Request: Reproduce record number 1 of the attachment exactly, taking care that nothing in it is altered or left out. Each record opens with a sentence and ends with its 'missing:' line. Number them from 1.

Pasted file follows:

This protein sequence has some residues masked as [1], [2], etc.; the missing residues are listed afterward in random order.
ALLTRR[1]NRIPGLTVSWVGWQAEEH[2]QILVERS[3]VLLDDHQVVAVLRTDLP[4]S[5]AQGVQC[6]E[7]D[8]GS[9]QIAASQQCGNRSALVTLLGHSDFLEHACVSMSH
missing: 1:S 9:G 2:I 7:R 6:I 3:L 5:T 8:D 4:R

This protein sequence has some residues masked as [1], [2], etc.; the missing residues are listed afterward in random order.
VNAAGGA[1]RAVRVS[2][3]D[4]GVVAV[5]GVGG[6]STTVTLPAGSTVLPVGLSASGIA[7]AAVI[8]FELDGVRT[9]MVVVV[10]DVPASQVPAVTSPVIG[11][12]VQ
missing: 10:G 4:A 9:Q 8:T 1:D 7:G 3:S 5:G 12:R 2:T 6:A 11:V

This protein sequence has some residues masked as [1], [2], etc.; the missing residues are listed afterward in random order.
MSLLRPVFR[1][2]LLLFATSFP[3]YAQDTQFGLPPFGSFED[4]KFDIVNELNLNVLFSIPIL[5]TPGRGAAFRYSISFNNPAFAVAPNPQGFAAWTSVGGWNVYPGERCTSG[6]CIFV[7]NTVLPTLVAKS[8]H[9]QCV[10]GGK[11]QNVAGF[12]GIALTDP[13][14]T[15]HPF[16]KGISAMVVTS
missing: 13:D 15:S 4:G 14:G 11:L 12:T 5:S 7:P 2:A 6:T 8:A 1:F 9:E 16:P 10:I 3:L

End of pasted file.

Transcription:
This protein sequence has some residues masked as [1], [2], etc.; the missing residues are listed afterward in random order.
ALLTRR[1]NRIPGLTVSWVGWQAEEH[2]QILVERS[3]VLLDDHQVVAVLRTDLP[4]S[5]AQGVQC[6]E[7]D[8]GS[9]QIAASQQCGNRSALVTLLGHSDFLEHACVSMSH
missing: 1:S 9:G 2:I 7:R 6:I 3:L 5:T 8:D 4:R